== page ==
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A Return To The Dark Ages For Newcastle?
Footytubeblog (Blog) 1 year ago
The regressive decision to bring Joe Kinnear back into football has undermined and seemingly abandoned any of the positives that can be taken from Newcastle over the past two years. It’s been said that owner Mike Ashley turned to Kinnear as someone who could clean up the club following the dramatic fall into the relegation scrap last season.

There isn’t anything wrong with an owner seeking help from outside the box – it’s encouraged more often than not. But this is so far out of the box and into area that should never have been ventured that Newcastle have unfortunately been tagged as a comedy outfit in the Premier League.

That eight-year contract and all it symbolised has gone out the window. It was an act of stability and of keeping faith with a manager who appeared to be the right fit for the club. Alan Pardew had done wonders with what Graham Carr had offered him in the way of bargain players and was deserving of the faith and support that was wrapped up in the long-term contract.

But throwing Kinnear into the mix sends the entire project into disarray. I, like most I’m sure, was waiting for someone to announce that this was just an off-season prank that was taken too far. The embarrassing interview in which Kinnear failed to pronounce key players’ names correctly should have said it all: how can someone of his mind-set in the game have any positive influence in turning around the ship and complementing what has come before?

Newcastle have found their niche in the market, if only temporarily, in the French league, picking up bargains to push the club on. And they’re not poor signings by any means. The manner in which so many arrived last January could have been deservedly questioned, but there was an approach that had the makings of success, however the club wished to define it. Navigating out and away from the relegation battle was part of the process, while also accepting that lessons needed to be learned from the failure to build last summer.

Kinnear is now said to be Ashley’s first line of communication into the football world, and what a small world it’s set to be. Directors of football are distinctly continental with the view from England, so too is the approach to bring in youth and progressive thinking to the backroom staff. Every major club across Europe wants that bright young manager who will lead them into a new era. It is often married with energetic, knowledgeable figures to take over key roles in the building of a team. Where does Kinnear come into play in all of this?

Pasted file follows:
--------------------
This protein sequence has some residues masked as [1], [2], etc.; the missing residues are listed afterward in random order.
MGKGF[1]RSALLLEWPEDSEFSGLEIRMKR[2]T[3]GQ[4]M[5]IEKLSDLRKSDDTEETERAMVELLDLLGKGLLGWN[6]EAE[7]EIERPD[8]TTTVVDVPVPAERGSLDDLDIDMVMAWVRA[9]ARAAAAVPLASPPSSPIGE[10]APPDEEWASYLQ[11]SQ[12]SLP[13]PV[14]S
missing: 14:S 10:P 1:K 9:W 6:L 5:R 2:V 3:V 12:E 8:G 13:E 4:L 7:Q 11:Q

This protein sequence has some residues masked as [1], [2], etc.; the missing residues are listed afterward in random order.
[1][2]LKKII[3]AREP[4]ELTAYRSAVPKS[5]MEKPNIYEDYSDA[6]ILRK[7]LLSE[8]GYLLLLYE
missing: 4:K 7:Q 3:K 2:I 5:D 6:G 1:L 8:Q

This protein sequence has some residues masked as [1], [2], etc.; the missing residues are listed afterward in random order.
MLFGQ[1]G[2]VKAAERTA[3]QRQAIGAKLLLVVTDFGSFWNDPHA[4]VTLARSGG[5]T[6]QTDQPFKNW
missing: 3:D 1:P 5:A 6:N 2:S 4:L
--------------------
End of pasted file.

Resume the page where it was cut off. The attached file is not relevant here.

I find it hard to imagine Kinnear advocating the methods that took Newcastle to fifth in the Premier League. He’s old school, and not in a good way. He’ll look within the confines of English football in an attempt to take Newcastle forward, all the while doing his utmost to create a clear division between him and supporters. Maybe it’s funny to some of the ‘neutrals’ who find some form of appreciation for the trigger-happy nature of Kinnear. For English football as a whole, though, it’s extremely embarrassing that we’ve somehow managed to find a place for him in the game.

You have to wonder how Mike Ashley the business man, not the football man, actually views all this. Was he sold on the claim that Kinnear was mates with Arsene Wenger? Maybe the Newcastle owner found comfort in the thought that the Arsenal manager and his new man in charge spent hours discussing the building blocks of a successful football outfit, one that brings in the cash on a tight budget.

And that’s the biggest problem, as it has been for years. Not Kinnear’s backwards view of football and his clear inability to offer anything productive, but rather Ashley’s complete lack of care or sense. Roman Abramovich can get away with it: the Chelsea owner continues to be at the head of the club’s growing trophy cabinet. At Newcastle, Ashley follows up one triumph, no matter how great or small, with a completely damaging decision that wipes away the good that came before it.

Will it be Pardew’s fault if he fails to get what he needs in the way of playing personnel and therefore fails to make any progression of note from last season’s 16th place finish? Probably. Why will others stand for it if Pardew becomes the latest dismissal? Yohan Cabaye is far better than the lack of respect offered to him by Kinnear. Hatem Ben Arfa too. Newcastle are unlikely to be the last club to offer Graham Carr a position as scout. You sense Kinnear would love that. His path back to glory as a Premier League manager is already mapped out.

Written by Thomas Hallett





   
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